I have a Superior CF3860 insert and need to replace all side and back panels plus the bottom. Is this what I need?
By Collin C. - NFI Master Hearth Professional on November 7, 2012
Answer:These panels are indeed the correct choice to replace existing panels that are in poor condition. It is always best to try and secure the original panels; however, it will likely be difficult to find panels for this model, as it has been discontinued for some time.
The universal panels can be cut with a masonry or tile saw and the original liner retainer brackets can be used again to hold these panels in position.
By Mitchell from Salisbury, NC on October 13, 2015
Do you cut these Hargrove replacement fireplace refractory panels to size or can it be done by the consumer? If it can be done by the consumer, what is needed to cut it?
By Brennan W. on October 13, 2015
Answer:These panels are meant to be cut by the consumer. They can be cut using a circular saw with a masonry blade.
By Jan Grimsley from Beaufort, SC on February 10, 2013
I purchased a home with a wood-burning fireplace; however, I'm planning to purchase a gas log set. The refractory panels have small cracks. Would this set be adequate for a gas log scenario?
By Tyler M. - Fireplace Specialist on February 11, 2013
Answer:Yes, if you have a manufactured (metal) woodburning fireplace, these panels can be cut to the sizes you need and replace the factory refractory panels.
By Charli from Clarksville, TN on December 15, 2012
I need the two sides 16" wide X 17" tall; the bottom is 30" front, back is 20" depth is 14"; the back panel is 21" wide X 17" tall. Do you sell a kit?
By Tyler M. - Fireplace Specialist on December 17, 2012
By Rob from Cincinnati, Ohio on August 14, 2014
I a have 20 year old Martin Model SB 5400 fireplace. Some of the fire brick facing has come off of the back wall inside of the fireplace. Do you have any ideas on what my options could be?
By eFireplaceStore on August 14, 2014
Aside from the universal panels you are currently viewing, the only other option would be to cast a replacement from refractory cement. If you are able to accurately measure the width, height, and thickness of the current panel, a form can be made and castable cement, such as the Rutland Castable Refractory Fireplace Cement
, used to fill the form and make a new panel. It is my recommendation to use reinforcement mesh in the center of the panel if it is to be more than 1 inch thick.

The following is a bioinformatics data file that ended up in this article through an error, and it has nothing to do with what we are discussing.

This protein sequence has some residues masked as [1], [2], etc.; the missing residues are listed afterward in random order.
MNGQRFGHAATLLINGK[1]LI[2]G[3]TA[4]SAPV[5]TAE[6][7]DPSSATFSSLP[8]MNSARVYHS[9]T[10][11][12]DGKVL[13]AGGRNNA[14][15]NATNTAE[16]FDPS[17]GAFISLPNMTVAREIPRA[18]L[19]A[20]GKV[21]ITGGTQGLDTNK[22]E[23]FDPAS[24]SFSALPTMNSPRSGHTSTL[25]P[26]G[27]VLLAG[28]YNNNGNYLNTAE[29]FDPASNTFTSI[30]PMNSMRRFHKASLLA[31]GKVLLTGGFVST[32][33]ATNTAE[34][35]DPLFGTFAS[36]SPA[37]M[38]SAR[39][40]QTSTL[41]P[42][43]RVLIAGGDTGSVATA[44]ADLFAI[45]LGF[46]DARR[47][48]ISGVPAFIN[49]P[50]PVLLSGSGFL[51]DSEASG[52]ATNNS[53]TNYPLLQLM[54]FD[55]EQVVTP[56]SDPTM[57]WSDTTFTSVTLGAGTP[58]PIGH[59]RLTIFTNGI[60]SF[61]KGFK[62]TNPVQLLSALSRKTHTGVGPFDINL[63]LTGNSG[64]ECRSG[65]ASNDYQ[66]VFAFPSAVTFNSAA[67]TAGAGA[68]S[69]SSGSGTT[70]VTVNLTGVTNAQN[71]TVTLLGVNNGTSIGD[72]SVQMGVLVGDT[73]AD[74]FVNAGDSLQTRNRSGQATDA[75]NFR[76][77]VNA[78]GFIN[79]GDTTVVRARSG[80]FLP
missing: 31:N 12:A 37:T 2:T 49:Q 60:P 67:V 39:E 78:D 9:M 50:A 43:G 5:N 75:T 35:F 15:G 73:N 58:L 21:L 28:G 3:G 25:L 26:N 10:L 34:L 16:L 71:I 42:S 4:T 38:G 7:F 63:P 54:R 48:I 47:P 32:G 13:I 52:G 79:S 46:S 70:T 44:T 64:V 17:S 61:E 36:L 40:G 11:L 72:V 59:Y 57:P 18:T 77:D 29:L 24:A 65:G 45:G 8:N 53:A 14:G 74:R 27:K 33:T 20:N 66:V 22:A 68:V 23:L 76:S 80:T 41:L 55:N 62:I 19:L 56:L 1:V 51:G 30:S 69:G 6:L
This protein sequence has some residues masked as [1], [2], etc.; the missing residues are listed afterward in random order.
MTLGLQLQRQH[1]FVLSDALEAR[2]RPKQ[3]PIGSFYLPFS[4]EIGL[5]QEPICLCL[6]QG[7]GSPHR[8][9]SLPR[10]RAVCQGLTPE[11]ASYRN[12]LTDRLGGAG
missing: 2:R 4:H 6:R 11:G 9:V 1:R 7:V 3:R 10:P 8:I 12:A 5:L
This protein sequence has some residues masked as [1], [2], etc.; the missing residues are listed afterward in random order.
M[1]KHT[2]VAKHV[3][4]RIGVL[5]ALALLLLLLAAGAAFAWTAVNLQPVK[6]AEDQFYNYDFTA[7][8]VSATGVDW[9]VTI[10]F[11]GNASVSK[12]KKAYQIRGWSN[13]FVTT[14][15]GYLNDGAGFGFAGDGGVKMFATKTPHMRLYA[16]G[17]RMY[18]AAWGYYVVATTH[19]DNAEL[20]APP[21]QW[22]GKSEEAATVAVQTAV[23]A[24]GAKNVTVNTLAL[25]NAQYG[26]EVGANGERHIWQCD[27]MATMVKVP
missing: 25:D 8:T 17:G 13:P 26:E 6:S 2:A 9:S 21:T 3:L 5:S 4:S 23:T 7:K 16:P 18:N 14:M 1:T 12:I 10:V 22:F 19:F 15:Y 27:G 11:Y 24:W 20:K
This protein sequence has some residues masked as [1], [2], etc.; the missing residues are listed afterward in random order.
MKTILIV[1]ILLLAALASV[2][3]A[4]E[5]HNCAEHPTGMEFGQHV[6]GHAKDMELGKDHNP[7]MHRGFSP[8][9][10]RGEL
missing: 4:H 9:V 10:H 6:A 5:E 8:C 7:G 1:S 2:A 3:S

By Tim from Cincinnati, OH on August 14, 2014
Answer:These replacement refractory panels will work if you make sure you get them larger than your panels. Get the measurements of your panels and order what you need. You'll need a diamond saw blade to cut them to size and shape to fit your fireplace.
By Mitch from Huntsville, Alabama on August 14, 2014
Answer:I replaced my Martin Fireplace panels with this product. Easy to do and looks great.
By Danny from Trenton, S.C. on August 14, 2014
Answer:I have 20 year old majestic.Panels were wore out and crumbling apart.Ordered these panels and cut back out of one and two sides out of other. Used skill saw with 7 1/4 mason blade. Lowered blade down 1/8 each cut.Worked out good for me and a lot cheaper than my local dealer.
By Steven from NJ on December 15, 2015
Can these Hargrove replacement fireplace refractory panels be used for the floor of the fireplace?
By Chris C. on December 15, 2015
Answer:These panels can indeed be used on the floor of a fireplace. If you have the manufacturer name and model number available, I can search availability of direct replacement panels from the manufacturer as well.
By Sean from NY on December 15, 2015
Answer:Yes - I used these panels to replace sides, back and floor of my discontinued Marco fireplace. I needed to buy the 2 panel set plus the 1 panel to do so. Remove and use the existing panels as templates for the new. Use a good masonry blade on a circular saw and be sure to support each side of the cut to avoid any cracking or breaking near the end of the cut.
By Eric Overman from Milwaukee, WI on October 23, 2012
Can you cut these to specification? Can I use this on a Lennox LB4CFI-2?
By Tyler M. - Fireplace Specialist on October 23, 2012
Answer:Yes, these panels can indeed be cut to the sizes you need. They are suitable for use in any manufactured wood-burning fireplace.
By Roger from Gilroy, CA on October 28, 2014
I'm updating a DF36 Marco Fireplace for a customer. Will these panels work? I noted that the originals are 1' thick and these are 3/4". Would that be an issue?
By eFireplaceStore on October 29, 2014
Answer:It will not be a problem to substitute these panels in place of the originals. The refractories in this model were for appearance purposes, so the decreased thickness will not cause an issue. You may need to bend the retaining brackets inward slightly, in order to compensate for the thinner panels and to hold them against the wall.
By Enid from Gold River, BC on March 22, 2014
I live in a house that is about 50 years old. When we bought it we were told the firebox was cracked and it could therefore not be used. When I look at the fireplace it is large 31.5 wide and 20.5 deep. There are no refractory panels- I assume the previous owners removed them but I see no clips, make and model number or anything else. The back has a hole in it the size of a 10 cent piece, and it appears from the coloring that it was this that they made fire in. The back and sides are metal. The fireplace then bends slightly and goes upwards. There is also a grate or vent in the center of the chimney breast.
I have a couple of questions- should those fireplace have refractory panels? If so given there are no clips how do I attach it to the existing structure. Could I cement with refractory cement the above product to the back and sides? The fireplace is huge and the focus of the room so I would really like to use it for both aesthetic reasons and reduction of heating costs.